‘The skin you’re in’ may determine your health
UC Berkeley professor to deliver Clyburn Lecture
By John Brunelli, firstname.lastname@example.org, 803-777-3697
“It’s the skin you’re in,” a woman said during a focus group, to describe what it was like to be African-American and contend with racial discrimination. Amani Nuru-Jeter heard the phrase and completely understood. The effects of racism were such a constant presence in the woman’s life, that it had become a part of her.
As an associate professor of community health sciences and epidemiology at the University of California Berkeley School of Public Health, Nuru-Jeter is studying the impact that racial discrimination plays on a person’s health.
Her research will be the focus of the 11th annual James E. Clyburn Health Disparities Lecture, sponsored by the Arnold School of Public Health’s health services policy and management department and the South Carolina Department of Health and Environmental Control. The lecture, which is free and open to the public, is at 10 a.m. April 6 at the My Carolina Alumni Center, 900 Senate St.
Nuru-Jeter found that blacks suffer anxiety and stress from nonstop feelings of discrimination.
“Stress causes the body to release adrenaline — and the hormone cortisol,” she says. In the short term, it’s fine. Athletes may welcome the burst of energy that adrenaline provides, but the long-term effects of elevated stress hormones can be dire.
And there are startling health statistics: African-Americans have lower life expectancy, higher infant mortality rates and greater chances of developing chronic conditions such as high blood pressure, diabetes and certain cancers.
“It may explain why an African-American, college graduate with an annual income of $300,000 has the same or in some instances worse health outcomes than a white high school dropout,” she says.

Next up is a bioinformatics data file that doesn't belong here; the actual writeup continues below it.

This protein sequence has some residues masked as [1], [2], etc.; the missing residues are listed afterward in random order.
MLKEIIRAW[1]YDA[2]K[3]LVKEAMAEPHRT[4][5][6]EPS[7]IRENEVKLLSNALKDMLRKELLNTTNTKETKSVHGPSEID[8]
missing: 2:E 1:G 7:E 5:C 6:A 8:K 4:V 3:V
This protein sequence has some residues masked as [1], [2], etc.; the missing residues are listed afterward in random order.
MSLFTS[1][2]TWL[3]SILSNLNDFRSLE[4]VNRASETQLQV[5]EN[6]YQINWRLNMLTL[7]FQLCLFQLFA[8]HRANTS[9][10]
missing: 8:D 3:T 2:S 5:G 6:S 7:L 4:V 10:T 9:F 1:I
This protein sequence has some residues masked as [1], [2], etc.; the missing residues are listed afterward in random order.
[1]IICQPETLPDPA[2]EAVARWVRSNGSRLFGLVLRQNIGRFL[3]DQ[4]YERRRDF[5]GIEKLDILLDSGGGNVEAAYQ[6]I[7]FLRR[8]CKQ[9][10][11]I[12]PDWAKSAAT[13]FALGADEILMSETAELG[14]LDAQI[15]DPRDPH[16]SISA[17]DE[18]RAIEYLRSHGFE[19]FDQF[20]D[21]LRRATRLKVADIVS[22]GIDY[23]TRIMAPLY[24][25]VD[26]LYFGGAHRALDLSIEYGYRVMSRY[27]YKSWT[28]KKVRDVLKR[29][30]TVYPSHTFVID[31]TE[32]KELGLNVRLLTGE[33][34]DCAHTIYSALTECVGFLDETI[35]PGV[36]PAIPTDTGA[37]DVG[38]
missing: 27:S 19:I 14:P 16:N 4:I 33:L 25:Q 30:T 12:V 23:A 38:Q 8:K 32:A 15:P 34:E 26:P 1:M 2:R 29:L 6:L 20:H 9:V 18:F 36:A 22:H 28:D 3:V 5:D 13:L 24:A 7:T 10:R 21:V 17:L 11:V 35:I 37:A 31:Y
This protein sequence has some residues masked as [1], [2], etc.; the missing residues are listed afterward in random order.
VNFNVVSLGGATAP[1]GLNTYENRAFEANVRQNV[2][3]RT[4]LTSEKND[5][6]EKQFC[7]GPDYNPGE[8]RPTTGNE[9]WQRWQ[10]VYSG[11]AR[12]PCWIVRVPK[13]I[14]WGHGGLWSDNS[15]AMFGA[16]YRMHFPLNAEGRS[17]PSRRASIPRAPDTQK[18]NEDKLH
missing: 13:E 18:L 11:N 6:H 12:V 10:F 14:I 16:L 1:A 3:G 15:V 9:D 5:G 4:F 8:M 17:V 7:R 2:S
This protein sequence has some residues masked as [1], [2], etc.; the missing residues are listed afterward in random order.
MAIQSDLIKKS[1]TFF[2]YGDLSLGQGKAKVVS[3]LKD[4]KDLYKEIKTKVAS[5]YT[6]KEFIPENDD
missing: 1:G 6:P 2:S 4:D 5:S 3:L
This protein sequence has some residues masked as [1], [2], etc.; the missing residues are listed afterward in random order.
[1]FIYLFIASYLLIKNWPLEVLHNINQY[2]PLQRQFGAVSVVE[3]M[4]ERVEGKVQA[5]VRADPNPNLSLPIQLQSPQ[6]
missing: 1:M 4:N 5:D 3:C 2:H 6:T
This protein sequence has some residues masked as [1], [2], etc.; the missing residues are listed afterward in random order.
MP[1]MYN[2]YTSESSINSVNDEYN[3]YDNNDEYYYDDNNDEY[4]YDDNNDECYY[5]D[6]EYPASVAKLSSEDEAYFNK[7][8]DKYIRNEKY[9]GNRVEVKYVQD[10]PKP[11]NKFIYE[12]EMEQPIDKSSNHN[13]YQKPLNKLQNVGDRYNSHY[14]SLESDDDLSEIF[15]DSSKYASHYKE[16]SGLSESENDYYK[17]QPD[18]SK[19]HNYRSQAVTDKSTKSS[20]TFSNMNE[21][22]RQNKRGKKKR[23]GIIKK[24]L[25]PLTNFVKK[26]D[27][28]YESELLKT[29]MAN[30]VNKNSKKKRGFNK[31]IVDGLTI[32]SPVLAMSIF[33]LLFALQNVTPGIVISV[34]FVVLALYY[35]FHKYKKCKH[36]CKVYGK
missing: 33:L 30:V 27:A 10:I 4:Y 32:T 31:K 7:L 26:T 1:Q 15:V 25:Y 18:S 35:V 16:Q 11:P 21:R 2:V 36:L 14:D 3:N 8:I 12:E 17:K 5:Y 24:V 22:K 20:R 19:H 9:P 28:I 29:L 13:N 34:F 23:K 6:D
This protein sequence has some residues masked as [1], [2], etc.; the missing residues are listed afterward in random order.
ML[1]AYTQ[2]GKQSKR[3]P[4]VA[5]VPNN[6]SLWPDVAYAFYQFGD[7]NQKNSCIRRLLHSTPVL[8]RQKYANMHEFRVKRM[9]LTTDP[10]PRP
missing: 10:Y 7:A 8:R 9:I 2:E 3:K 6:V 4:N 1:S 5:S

Nuru-Jeter is the principal investigator of the African-American Women’s Heart and Health Study, which examines the association of socio-environmental stress, cardio metabolic risk and physiologic aging among midlife African-American women in the San Francisco Bay area.
In recent years, the overall health of Americans — both black and white — has improved. However, the gap between racial groups has stayed the same. The divide between socially defined groups isn’t unique to the U.S.
At one time, Nuru-Jeter worked in the Ministry of Health in Israel and noticed similar disparities among Orthodox Jews and other minority populations compared with the majority.
“Wherever there are social inequalities, there are health disparities,” she says.
While public health professionals have long recognized the problem of health disparities, Nuru-Jeter believes the solutions may lie with public policymakers and institutional practices, which distribute resources differently between racial groups.
“African-Americans have less access to grocery stores, but more access to convenience stores and off-premise liquor establishments,” she says. “These neighborhoods have more police surveillance, less police patrolling, higher noise, pollution, crime and lower quality schools. And we’ve seen a higher prevalence of billboard advertising for alcohol in African-American neighborhoods and other low-income communities of color.”
She hopes those who attend her lecture will be propelled to act on changing the factors that contribute to poor health.
The Clyburn Lecture was created to allow national and regional health disparities researchers, policymakers and community leaders collaborate on ending the imbalance in health care. The series is named after Congressman Clyburn from South Carolina, who was instrumental in establishing the Institute for Partnerships to Eliminate Health Disparities.
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